Rob Childress, Texas A&M Aggies Baseball

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One of the top pitching coaches and recruiters in the country, Rob Childress enters his 13th season as the head coach of the Texas A&M baseball program. Childress has led A&M to a school-record 11 consecutive NCAA Championship appearances, six NCAA Regional titles, two conference regular-season crowns, four league tournament titles and the 2011 and 2017 College World Series.

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Sophomore Braden Shewmake will be a major contributor to the Aggie lineup again in 2018.

In 2017, the Aggies were a young team that endured several highs and lows. The Texas A&M baseball team entered the Houston Regional having lost eight of its previous 10 games but emerged victorious by defeating Baylor, Iowa and host Houston. The Aggies proceeded to outlast Davidson in the College Station Super Regional, including a 15-inning contest in the lidlifter, to advance to Omaha for the sixth time in program history.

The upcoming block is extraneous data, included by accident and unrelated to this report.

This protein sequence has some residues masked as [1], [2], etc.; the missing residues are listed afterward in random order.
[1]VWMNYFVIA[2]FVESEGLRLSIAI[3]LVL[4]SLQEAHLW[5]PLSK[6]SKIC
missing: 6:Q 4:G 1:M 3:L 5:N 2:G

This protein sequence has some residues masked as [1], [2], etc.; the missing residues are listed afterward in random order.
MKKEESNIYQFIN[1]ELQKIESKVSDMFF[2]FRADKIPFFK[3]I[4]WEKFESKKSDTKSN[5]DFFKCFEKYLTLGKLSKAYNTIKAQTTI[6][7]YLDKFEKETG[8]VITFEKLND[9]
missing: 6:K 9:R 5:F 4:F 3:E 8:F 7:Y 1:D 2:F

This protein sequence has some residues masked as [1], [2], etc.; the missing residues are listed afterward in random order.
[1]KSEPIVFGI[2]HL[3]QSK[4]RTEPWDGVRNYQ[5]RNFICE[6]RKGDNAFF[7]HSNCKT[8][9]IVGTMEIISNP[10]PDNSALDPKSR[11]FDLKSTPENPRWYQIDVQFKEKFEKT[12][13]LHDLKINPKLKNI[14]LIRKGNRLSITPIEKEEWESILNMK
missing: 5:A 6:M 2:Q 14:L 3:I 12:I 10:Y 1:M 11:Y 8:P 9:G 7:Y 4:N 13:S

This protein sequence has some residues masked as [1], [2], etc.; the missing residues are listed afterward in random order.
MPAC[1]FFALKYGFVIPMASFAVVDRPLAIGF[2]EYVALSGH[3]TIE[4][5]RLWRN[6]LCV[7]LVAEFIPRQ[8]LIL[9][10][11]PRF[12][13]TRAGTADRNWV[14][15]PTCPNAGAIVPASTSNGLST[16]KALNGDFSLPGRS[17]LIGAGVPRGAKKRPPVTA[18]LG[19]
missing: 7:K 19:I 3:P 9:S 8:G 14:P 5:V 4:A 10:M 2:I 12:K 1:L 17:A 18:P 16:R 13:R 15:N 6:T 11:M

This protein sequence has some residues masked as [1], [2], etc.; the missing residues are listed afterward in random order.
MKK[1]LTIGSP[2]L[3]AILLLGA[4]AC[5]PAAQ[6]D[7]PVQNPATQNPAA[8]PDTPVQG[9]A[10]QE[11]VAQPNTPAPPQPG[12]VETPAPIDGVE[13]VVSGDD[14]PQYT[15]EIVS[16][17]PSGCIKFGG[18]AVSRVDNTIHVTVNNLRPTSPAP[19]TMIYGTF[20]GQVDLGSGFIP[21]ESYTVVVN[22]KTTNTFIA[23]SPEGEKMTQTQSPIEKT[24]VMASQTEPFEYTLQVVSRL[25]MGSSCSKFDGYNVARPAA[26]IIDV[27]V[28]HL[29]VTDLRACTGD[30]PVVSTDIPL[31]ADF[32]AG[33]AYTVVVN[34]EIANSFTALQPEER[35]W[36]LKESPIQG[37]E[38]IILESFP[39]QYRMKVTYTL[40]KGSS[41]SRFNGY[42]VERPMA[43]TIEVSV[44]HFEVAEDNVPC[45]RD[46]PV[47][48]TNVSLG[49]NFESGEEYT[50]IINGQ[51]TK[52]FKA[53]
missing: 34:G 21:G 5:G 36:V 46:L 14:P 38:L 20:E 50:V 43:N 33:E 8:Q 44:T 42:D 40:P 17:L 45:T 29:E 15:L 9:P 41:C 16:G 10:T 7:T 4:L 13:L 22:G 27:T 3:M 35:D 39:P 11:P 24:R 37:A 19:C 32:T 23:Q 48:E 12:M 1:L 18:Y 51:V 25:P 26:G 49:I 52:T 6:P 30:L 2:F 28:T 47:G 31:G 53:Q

The 2016 Aggies earned their first-ever SEC Tournament crown with a 12-5 victory over No. 1 Florida in the championship game. Texas A&M finished the season with a 49-16 record, including a four-week stretch in which the Maroon and White won 10 of 14 games against squads ranked in the Top 10. The Aggies finished third in the SEC with a 20-10 and captured their eighth NCAA Regional trophy. The magical campaign included Kyle Simonds’ complete-game no-hitter against Vanderbilt, a top 10 squad.

The 2015 squad started the season with an SEC-record 24-game win streak en route to a 50-14 campaign, the highest victory tally for the Aggies since 1999. The Maroon and White finished third in the SEC with an 18-10 league ledger and won their seventh NCAA Regional title. The Aggies came up one run shy of the College World Series, dropping game three of a Super Regional against TCU, 5-4, in 16 innings.

The 2015 campaign was one of the best coaching performances Childress has put in, as his pitching staff posted a 3.04 ERA (22nd in the nation) despite losing two weekend starters for most of the season. Matt Kent and Grayson Long, who both posted 9-1 records on the year, went on to get drafted, along with A.J. Minter, who went 2-0 with a 0.43 ERA in four starts before succumbing to a season-ending injury. The Aggies had four different players earn All-America honors on the year, including Grayson Long, Logan Taylor, Nick Banks and Blake Allemand.